The fifth of November plays host to one of Britain’s most famous events – Bonfire Night.
The night dates back to 1605, where a group of men plotted to blow up the House of Lords and assassinate King James I of England and VI of Scotland. However, the plot was foiled when Guy Fawkes (whose job it was to look after the explosives hidden under the building) was captured by authorities and sentenced to death.
As an act of celebration, the good folk from the UK’s capital lit up huge fires around the city and thus a new tradition was born.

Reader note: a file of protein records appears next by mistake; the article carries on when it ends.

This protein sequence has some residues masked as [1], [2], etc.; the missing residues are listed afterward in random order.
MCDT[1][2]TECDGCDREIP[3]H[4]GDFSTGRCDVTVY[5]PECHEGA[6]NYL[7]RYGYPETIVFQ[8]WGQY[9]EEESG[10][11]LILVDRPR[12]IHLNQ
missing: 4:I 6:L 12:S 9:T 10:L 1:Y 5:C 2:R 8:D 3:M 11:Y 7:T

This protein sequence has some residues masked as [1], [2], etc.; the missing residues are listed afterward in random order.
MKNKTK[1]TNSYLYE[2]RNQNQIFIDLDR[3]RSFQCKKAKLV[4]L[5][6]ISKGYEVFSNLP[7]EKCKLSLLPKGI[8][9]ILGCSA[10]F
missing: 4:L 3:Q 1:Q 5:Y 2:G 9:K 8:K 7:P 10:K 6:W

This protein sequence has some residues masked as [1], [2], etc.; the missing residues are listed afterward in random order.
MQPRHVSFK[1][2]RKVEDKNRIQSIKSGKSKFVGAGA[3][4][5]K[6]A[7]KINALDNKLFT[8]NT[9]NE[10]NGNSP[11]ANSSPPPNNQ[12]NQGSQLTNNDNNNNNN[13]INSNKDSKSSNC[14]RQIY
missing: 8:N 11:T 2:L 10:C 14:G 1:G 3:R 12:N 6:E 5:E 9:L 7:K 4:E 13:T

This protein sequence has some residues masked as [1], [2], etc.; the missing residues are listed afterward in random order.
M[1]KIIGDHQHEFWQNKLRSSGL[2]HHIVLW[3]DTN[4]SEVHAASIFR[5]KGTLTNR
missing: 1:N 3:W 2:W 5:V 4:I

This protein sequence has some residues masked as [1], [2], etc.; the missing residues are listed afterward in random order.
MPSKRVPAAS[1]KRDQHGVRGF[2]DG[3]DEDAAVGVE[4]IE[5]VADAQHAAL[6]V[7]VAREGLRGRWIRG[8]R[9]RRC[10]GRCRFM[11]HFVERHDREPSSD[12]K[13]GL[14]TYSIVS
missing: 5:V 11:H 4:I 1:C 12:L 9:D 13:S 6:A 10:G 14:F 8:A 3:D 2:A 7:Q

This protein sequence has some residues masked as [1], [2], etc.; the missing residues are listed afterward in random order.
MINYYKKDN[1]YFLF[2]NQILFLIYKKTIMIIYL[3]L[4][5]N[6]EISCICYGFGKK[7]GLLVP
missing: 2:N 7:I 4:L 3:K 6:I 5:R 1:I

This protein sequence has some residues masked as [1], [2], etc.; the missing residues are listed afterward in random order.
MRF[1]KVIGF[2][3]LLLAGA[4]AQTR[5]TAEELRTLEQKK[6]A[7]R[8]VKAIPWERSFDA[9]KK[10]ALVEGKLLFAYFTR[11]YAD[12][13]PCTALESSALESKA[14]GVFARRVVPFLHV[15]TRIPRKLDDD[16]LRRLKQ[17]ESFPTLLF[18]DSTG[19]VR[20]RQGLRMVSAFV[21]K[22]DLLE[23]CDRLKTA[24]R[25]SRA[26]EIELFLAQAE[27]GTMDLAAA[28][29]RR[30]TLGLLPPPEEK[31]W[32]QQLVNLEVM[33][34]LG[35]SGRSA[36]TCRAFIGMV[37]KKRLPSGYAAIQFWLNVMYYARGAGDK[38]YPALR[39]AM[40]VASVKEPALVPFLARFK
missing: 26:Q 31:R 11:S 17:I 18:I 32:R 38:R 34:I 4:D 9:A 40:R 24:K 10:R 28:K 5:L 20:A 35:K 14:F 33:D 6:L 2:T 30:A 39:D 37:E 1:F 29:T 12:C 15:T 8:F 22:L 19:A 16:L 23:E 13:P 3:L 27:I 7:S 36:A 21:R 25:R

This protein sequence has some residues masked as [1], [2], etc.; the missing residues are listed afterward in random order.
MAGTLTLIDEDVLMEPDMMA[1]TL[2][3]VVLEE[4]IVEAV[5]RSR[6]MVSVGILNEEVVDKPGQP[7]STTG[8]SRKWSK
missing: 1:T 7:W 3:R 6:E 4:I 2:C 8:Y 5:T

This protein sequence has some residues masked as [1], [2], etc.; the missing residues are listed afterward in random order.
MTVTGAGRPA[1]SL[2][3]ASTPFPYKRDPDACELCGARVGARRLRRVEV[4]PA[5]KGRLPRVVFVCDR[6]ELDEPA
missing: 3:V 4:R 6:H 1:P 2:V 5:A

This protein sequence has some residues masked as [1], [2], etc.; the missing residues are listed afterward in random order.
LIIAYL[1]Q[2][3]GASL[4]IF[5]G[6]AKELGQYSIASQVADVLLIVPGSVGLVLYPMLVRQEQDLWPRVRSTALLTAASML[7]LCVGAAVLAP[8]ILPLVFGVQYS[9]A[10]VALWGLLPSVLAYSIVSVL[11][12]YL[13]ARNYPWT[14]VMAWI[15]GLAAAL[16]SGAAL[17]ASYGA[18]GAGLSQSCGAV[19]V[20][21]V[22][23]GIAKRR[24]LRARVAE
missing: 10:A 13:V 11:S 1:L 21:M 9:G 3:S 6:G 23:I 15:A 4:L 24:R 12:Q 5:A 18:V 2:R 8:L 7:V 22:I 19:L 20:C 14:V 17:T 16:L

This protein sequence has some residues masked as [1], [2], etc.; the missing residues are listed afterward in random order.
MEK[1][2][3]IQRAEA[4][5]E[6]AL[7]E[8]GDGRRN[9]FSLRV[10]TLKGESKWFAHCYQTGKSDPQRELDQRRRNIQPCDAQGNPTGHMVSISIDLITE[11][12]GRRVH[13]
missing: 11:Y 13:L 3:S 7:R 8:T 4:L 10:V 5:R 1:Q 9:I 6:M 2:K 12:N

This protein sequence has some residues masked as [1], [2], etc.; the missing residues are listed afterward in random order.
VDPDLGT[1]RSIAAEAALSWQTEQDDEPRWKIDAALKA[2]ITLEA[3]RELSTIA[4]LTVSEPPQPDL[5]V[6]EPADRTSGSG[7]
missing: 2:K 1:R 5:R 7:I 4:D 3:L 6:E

To this day, many people still gather in the evening to watch organised fires and the event has made its way over to a number of former British colony countries such as New Zealand and Australia.
As the poem goes, ‘Remember, remember the fifth of November. Gunpowder, treason and plot. We see no reason, why gunpowder treason, should ever be forgot!’